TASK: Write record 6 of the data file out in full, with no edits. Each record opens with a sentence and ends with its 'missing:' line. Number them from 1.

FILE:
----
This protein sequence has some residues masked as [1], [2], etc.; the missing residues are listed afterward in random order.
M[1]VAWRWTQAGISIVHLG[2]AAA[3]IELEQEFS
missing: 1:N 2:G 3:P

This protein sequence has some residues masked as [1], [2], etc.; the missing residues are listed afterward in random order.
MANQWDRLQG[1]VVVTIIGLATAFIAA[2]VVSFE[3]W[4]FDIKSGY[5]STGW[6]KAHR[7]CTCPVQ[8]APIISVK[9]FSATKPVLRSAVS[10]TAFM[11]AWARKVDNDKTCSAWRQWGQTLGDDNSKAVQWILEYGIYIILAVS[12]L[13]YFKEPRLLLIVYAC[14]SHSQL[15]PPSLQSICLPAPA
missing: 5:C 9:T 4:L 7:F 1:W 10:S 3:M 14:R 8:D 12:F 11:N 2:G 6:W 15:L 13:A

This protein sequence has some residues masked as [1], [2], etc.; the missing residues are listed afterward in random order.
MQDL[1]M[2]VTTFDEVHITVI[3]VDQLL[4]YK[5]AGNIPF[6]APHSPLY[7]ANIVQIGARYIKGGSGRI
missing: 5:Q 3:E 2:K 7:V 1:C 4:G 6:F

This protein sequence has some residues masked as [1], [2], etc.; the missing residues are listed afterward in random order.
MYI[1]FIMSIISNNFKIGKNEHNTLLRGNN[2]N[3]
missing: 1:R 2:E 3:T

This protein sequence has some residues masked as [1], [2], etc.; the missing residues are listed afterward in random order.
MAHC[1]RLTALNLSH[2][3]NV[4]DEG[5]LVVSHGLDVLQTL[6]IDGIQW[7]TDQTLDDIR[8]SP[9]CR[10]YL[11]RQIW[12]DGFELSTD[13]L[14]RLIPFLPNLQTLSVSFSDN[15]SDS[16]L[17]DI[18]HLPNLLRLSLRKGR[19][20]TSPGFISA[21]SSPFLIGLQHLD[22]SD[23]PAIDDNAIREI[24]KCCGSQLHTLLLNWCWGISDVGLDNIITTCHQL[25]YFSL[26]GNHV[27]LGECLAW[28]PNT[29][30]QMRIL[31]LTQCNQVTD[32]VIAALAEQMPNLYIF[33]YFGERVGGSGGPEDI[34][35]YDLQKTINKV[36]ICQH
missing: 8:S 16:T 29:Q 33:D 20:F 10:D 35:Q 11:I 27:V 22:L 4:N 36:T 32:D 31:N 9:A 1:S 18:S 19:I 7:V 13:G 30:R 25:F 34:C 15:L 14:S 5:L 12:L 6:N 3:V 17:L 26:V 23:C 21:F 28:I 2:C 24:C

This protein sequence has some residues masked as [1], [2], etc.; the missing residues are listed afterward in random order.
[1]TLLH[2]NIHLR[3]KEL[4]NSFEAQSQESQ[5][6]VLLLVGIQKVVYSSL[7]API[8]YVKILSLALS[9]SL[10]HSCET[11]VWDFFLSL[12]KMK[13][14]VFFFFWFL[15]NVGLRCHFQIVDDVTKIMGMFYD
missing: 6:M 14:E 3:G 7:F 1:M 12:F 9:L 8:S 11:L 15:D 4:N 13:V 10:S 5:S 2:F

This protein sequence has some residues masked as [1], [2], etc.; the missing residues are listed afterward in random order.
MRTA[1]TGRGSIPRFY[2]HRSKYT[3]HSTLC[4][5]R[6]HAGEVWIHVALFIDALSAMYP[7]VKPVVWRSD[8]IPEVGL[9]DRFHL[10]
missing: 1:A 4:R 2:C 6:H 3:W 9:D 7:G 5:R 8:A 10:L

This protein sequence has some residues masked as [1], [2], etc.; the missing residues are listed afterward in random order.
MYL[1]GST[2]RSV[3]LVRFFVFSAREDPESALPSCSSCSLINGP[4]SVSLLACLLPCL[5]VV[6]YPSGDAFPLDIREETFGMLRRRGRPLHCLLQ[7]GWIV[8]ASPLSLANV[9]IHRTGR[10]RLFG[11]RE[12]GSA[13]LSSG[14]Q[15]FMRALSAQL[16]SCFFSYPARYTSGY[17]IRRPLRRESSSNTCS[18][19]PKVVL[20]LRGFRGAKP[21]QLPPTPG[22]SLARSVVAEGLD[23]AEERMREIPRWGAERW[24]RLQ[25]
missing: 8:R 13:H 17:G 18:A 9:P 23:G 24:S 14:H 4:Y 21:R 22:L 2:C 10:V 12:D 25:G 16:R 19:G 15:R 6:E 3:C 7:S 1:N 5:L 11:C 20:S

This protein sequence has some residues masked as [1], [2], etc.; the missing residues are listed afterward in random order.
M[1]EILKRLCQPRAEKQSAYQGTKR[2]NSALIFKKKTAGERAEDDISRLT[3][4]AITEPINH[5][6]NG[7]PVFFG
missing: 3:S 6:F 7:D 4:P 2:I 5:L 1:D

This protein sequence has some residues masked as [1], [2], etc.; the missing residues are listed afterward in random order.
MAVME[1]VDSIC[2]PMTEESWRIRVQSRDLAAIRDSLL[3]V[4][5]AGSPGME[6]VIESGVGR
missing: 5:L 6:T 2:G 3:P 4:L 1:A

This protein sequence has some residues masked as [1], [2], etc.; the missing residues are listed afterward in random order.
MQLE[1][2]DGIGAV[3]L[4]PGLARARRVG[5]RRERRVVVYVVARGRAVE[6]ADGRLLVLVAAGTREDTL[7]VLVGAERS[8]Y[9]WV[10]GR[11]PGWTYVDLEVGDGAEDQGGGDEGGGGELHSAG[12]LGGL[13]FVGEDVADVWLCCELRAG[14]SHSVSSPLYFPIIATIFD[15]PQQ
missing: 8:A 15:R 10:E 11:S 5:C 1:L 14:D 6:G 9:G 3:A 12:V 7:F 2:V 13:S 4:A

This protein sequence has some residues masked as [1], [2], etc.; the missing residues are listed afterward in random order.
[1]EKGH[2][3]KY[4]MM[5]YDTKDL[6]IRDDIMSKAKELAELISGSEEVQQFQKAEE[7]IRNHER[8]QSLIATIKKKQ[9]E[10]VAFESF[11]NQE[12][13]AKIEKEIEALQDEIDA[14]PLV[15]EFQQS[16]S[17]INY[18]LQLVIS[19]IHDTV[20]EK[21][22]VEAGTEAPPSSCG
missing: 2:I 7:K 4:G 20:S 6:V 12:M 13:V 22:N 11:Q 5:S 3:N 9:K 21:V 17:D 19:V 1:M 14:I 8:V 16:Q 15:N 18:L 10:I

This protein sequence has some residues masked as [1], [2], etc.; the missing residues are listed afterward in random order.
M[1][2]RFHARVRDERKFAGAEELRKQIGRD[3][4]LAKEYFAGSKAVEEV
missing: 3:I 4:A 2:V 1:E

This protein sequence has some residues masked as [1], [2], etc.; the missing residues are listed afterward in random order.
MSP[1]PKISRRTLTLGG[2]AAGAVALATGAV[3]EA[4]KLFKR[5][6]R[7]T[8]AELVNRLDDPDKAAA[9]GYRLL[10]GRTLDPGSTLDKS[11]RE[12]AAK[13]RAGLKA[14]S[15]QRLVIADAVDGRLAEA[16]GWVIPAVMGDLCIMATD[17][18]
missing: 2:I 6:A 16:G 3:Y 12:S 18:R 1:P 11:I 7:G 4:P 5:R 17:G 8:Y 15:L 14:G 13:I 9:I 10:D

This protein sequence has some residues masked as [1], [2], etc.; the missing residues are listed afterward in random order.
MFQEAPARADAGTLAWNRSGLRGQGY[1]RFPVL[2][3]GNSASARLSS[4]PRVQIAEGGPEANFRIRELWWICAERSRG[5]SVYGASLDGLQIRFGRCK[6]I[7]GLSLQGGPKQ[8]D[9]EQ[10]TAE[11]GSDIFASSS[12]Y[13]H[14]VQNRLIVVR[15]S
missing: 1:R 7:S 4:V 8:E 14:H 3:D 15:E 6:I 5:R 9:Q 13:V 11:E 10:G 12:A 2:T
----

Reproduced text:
This protein sequence has some residues masked as [1], [2], etc.; the missing residues are listed afterward in random order.
[1]TLLH[2]NIHLR[3]KEL[4]NSFEAQSQESQ[5][6]VLLLVGIQKVVYSSL[7]API[8]YVKILSLALS[9]SL[10]HSCET[11]VWDFFLSL[12]KMK[13][14]VFFFFWFL[15]NVGLRCHFQIVDDVTKIMGMFYD
missing: 6:M 14:E 3:G 7:F 1:M 12:F 9:L 8:S 11:L 15:D 4:N 13:V 10:S 5:S 2:F